In essence, the “new age” library has become a multi-use municipal community center.
He went on to describe the space of the proposed library as being a building that speaks to future generations by incorporating sustainability through harvesting natural light, energy conservation, area zone designation for different age groups and usage, and a look to the future with flexibility designed for adaptability, expansion, and future technology.
The current proposed library design builds on the existing library, saving considerable square footage and therefore funds, by utilizing shared space.
The existing library is currently 2,121 square feet. A stand-alone library design would require 8,400 square feet, but the new scheme of the connected model presented comes in at 6,800 square feet.
The shared facility/expansion saves 1,269 square feet of construction from the 2004 proposed program, and reduces the square footage of a proposed stand-alone model by 1,600 square feet.
“The design has a prairie school influence and provides interesting opportunity,” said Schute.
Although the library could be bigger, Schute illustrated how collaboration with the existing double elevation structure offers interesting opportunities and can support unique features such as a drive-by book drop and transaction window, and a 2,000-square-foot community center with meeting rooms, kitchen and attached restrooms.
He went on to describe the new library space as having natural light through a cupola or similar structure, wide open foyer, central circulation desk with open sightlines to library zones, a fireplace and an efficient and flexible design for future expansion.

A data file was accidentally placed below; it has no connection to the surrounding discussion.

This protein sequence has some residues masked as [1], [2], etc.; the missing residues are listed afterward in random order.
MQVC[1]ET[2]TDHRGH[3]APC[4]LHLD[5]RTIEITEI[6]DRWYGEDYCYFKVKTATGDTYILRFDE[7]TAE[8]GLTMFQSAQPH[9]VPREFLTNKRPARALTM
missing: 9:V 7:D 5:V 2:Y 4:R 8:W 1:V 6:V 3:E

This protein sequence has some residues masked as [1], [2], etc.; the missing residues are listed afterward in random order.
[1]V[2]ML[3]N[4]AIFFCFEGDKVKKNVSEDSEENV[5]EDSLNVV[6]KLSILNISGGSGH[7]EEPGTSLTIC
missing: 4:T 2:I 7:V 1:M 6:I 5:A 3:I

Schute explained variables involved in decision-making affects financials. The current concept has a budget projection of $185 per square foot and includes a 10 percent contingency in today’s market.
After Schute’s presentation, the floor was opened to a question-and-answer session. Several questions regarding building approaches, contract assignments, bidding, LEED certification, heating and other concerns regarding building/ construction were discussed.
For those wishing to donate funds or wanting more information regarding the library project, contact the library or one of the many people involved on the committees to make the new library a reality.
Cambridge Community Library Board of Trustees
•President: Dave Wilcox, rural Dane County representative;
•Vice president: Sandi Szafranski, rural Jefferson County representative;
•Secretary: Mary Jane Mihajlovic, Village of Cambridge representative;
•Treasurer: Patty Strohbusch, rural Jefferson County representative;
•Mary Gjermo, Village of Cambridge representative;
•Scott Waller, Cambridge Village Board representative;
•Cora Yenser, School District of Cambridge representative
Cambridge Community Library Capital Campaign Committee is an ad hoc Committee of the Cambridge Community Library Board
•Chairperson: Bob Salov, community representative; •Vice chairperson: Mary Gjermo, Library Board rep-resentative;
•Secretary: Sharon Erb, Friends of the Library representative;
•Patty Strohbusch, Library Board treasurer;
•George Coulter, Commun-ity representative;
•Kathy Grunwald, Friends of the Library representative;
•Jeff Leoni, Cambridge Village Board representative;
•Dean Lund, community representative;
•Neil Shively, community representative;
•Brian Soper, community representative;
•Cora Yenser, Library Board representative;
•Sandi Szafranski, Library Board (alternate)
Ex Officio members include:
Joan Behm, library director; Shellie Benish, Village of Cambridge administrator; and Linda Korth, Village Economic Development coordinator.